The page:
touchProcessor A function that can be used to override the default touch processing behavior DefaultTouchProcessor
timer An object that can be used to override the default timer behavior new DefaultTimer()
running A boolean that can be used to control whether the game loop is running or not true
onEvent A callback for being notified when events are dispatched undefined
style An object containing styles for the root container undefined
children React components that will be rendered after the entities undefined

GameEngine Methods

Method Description Arg1, Arg2, ArgN
stop Stop the game loop NA
start Start the game loop. NA
swap A method that can be called to update your game with new entities. Can be useful for level switching etc. newEntities = {}
dispatch A method that can be called to dispatch events. The event will be received by the systems and any onEvent callbacks event

FAQ

Is React Native Game Engine suitable for production quality games?

This depends on your definition of production quality. You're not going to make a AAA title with RNGE. You could however create some more basic games (doesn't mean they can't be fun games), or even jazz up your existing business applications with some interactive eye candy.

Do you know of any apps that currently utilize this library?

Studious Bear and React Native Donkey Kong both use this library. The React Native Game Engine Handbook is a complimentary app that showcases some examples and ideas. If you're aware of any others or wouldn't mind a shameless plug here - please reach out.

How do I manage physics?

RNGE does not come with an out-of-the-box physics engine. We felt that this would be an area where the game designers should be given greater liberty. There are lots of JS-based physics engines out there, each with their pros and cons. Check out Matter JS if you're stuck.

Do I have a choice of renderers?

How you render your entities is up to you. You can use the stand React Native components (View, Image) or try react-native-svg or go full exotic with gl-react-native.

RNGE doesn't give me sensor data out of the box - what gives?

I felt that this would be a nice-to-have and for most use cases it would not be required. Hence, I didn't want to burden RNGE users with any native linking or additional configuration. I was also weary about any unnecessary performance and battery costs. Again, it is easy to integrate into the GameEngine and then RNGE Handbook will have an example using react-native-sensors.

Is this compatible with Android and iOS?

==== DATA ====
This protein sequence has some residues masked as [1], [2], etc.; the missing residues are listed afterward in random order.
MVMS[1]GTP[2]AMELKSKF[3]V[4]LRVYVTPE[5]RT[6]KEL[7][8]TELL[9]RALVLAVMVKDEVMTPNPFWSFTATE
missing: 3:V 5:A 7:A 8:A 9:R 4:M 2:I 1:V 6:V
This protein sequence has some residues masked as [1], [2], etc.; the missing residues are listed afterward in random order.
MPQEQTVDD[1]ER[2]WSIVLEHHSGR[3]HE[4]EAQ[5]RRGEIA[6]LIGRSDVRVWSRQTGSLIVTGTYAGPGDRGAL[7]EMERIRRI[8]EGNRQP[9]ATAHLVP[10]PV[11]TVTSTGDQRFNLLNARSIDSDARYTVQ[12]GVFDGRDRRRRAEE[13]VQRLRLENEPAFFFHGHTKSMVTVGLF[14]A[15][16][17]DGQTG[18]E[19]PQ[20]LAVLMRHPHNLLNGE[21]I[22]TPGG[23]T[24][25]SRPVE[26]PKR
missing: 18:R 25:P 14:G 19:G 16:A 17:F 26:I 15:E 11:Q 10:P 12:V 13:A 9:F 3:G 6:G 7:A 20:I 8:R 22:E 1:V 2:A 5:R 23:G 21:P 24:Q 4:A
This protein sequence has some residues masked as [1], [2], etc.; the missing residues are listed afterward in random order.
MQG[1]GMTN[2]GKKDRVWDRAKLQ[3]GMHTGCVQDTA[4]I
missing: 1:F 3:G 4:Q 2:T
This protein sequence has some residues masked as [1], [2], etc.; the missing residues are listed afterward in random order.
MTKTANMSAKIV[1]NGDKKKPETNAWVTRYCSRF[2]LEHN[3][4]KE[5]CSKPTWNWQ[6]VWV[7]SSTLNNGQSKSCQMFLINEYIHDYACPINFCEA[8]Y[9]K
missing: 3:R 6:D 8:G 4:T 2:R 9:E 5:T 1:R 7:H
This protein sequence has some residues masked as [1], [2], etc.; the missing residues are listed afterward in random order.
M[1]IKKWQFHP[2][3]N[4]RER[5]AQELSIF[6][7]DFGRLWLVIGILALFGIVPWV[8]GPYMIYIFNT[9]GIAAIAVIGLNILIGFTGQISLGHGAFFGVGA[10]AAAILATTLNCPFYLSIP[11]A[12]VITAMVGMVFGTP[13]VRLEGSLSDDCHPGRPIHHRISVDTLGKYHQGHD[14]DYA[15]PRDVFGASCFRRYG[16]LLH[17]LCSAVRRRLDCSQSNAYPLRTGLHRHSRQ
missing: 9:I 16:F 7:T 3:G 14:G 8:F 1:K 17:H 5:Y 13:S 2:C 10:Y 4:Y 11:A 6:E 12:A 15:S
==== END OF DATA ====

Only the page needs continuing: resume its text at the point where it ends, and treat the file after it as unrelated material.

Yes.

Won't this kind of be harsh on the battery?

Well kinda.. But so will any game really! It's a bit of a trade-off, hopefully it's worthwhile!

Introduction

This package contains only two components:

  • GameLoop
  • GameEngine

Both are standalone components. The GameLoop is a subset of the GameEngine and gives you access to an onUpdate callback that fires every 16ms (or roughly 60 fps). On top of this, the GameLoop will supply a reference to the screen (via Dimensions.get("window")), touch events for multiple fingers (start, end, press, long-press, move) and time + deltas. The GameLoop is useful for simple interactive scenes, and pretty much stays out of your way.

The GameEngine is more opinionated and is a react-friendly implementation of the Component-Entity-Systems pattern. It provides the same features out of the box as the GameEngine but also includes a crude event/signaling pipeline for communication between your game and your other React Native components. You probably want to use the GameEngine to implement slightly more complex games and interactive scenes.

The Game Loop

The game loop is a common pattern in game development and other interactive programs. It loosely consists of two main functions that get called over and over again: update and draw.

The update function is responsible for calculating the next state of your game. It updates all of your game objects, taking into consideration physics, ai, movement, input, health/fire/damage etc. We can consider this the logic of your game.

Once the update function has done its thing - the draw function is responsible for taking the current state of the game and rendering it to the screen. Typically, this would include drawing characters, scenery and backgrounds, static or dynamic objects, bad guys, special effects and HUD etc.

Ideally, both functions complete within 16ms, and we start the next iteration of the loop until some loop-breaking condition is encountered: pause, quit, game over etc. This might seem like a lot of processing overhead, but unlike regular applications, games are highly interactive and ever changing. The game loop affords us full control over scenes - even when no user input or external events have fired.